For as much attention the Pittsburgh Steelers have managed to generate for non-football reasons, the most ridiculous and absurd was the focus paid to an innocuous off-hand remark made a week ago by General Manager Kevin Colbert in which he was trying to explain Ben Roethlisberger’s unique position on the roster.
In elaborating on Roethlisberger’s role as a leader in part stemming from his Super Bowl-winning experiences, Colbert referred to the rest of the roster as ’52 kids’, a remark that apparently offended a good deal of people. On reporter who asked Colbert about it earlier today at the NFL Scouting Combine intimated that wide receiver Antonio Brown was among them.
This prompted Colbert to elaborate on his previous explanation yet again that he gave on Friday.
“The ’52 kids’ comment—if anybody was there for the entire 30 minutes of the interview, they understood what I was saying”, he started.
His original comments were made in a private pool interview last Wednesday among a gathering of local beat writers, and it was their spreading of the remarks that exposed it to the broader media, which fed the 24-hour sports new cycle for a while.
“I put myself first in the blame for the 9-6-1 non-playoff season”, Colbert stressed. “So in referencing 52 kids, what I was referencing is [the fact that Ben Roethlisberger] is the only player on our roster that’s won a Super Bowl”.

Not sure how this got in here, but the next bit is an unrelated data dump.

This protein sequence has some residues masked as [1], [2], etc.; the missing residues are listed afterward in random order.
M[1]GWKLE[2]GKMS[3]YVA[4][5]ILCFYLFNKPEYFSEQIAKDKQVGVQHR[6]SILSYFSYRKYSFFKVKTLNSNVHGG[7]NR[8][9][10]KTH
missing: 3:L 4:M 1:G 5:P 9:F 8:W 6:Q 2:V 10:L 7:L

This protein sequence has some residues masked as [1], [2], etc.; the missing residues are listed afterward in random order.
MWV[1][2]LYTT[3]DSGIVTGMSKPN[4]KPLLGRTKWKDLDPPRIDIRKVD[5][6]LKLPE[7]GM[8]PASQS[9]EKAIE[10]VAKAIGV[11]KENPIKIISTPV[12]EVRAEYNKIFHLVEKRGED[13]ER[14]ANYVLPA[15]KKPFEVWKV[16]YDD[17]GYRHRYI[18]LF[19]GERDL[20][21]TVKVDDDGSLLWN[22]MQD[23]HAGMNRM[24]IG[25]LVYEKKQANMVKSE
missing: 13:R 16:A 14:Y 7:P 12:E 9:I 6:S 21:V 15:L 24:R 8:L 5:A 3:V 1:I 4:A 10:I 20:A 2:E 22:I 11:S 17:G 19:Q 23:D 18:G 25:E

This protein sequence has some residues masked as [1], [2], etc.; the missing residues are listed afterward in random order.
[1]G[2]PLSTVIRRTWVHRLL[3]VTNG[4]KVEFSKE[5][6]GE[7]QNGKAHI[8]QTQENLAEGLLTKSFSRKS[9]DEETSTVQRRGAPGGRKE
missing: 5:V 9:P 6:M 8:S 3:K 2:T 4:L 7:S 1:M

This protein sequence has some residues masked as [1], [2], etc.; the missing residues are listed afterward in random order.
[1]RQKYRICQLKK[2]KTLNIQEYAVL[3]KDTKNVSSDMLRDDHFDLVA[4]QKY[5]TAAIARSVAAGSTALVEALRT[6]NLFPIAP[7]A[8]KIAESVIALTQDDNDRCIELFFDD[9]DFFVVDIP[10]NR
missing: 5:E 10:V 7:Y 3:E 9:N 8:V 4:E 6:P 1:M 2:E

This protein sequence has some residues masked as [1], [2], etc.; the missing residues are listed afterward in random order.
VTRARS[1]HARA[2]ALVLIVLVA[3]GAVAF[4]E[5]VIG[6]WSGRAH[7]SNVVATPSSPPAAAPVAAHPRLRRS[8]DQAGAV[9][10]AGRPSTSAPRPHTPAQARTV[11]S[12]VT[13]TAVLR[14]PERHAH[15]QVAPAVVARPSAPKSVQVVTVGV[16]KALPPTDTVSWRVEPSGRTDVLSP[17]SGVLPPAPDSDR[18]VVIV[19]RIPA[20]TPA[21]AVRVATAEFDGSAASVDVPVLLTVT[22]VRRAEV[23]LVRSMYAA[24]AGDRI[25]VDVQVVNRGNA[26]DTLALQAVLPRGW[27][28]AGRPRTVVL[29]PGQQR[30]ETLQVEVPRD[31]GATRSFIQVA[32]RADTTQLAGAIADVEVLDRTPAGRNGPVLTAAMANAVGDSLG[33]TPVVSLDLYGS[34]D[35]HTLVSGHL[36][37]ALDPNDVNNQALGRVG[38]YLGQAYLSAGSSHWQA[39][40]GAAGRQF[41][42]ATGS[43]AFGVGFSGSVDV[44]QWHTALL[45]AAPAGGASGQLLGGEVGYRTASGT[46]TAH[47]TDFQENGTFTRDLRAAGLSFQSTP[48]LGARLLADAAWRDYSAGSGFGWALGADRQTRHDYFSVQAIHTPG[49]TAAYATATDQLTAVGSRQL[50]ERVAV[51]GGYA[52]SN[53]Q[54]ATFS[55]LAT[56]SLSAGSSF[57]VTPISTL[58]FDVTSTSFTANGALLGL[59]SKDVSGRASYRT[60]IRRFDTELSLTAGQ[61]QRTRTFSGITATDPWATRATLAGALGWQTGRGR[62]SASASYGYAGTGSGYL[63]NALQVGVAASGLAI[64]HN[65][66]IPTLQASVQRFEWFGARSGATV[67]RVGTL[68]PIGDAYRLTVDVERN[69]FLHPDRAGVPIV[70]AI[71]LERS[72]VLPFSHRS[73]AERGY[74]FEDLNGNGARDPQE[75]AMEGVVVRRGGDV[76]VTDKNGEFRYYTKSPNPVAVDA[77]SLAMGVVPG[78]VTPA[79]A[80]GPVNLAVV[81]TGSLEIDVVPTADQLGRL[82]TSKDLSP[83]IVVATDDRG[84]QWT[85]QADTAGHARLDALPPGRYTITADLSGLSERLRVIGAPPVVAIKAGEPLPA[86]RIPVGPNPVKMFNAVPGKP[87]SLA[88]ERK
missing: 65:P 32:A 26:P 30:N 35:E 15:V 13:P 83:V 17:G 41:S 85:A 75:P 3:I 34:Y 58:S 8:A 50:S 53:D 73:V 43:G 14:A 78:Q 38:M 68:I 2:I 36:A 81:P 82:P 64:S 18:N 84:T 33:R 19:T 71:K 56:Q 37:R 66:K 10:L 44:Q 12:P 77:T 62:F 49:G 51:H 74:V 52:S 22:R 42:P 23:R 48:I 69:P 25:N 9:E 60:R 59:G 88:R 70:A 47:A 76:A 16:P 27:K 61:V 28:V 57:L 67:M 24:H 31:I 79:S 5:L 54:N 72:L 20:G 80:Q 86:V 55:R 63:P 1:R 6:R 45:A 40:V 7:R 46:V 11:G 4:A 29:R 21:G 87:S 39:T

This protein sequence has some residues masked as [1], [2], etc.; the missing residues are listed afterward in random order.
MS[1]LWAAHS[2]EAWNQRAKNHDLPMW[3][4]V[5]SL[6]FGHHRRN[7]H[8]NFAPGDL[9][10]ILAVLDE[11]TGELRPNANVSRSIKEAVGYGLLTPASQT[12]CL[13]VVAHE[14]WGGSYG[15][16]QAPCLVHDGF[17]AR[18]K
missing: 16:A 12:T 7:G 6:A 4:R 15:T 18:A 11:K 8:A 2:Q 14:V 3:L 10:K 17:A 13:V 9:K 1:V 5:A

Technically, Morgan Burnett also won a Super Bowl during his rookie season with the Green Bay Packers, who defeated the Steelers in the Super Bowl during the 2010 season. But his point is understood, and frankly, Burnett probably won’t be here much longer.
One point Colbert strove to make very clear is that he does not back down from what he says, because he tries to speak carefully and with purpose. And whatever he is willing to say publicly to the media he is willing to say behind closed doors as well.
“I’ve had that conversation not only with Ben, I’ve had that conversation with Maurkice Pouncey. I’ve had that conversation with Cam Heyward, right after the season during our exit interviews”, he said about the championship-caliber remark. “So that’s something that really—any time I say anything in the media, I’m not afraid to say it to our players, and probably have prior to that”.
So perhaps we can finally put the ‘kids’ comment behind us once and for all. Probably not, because soundbites always outlive their context, but I would hope at least that the majority of those who follow us will take the time to digest the full story.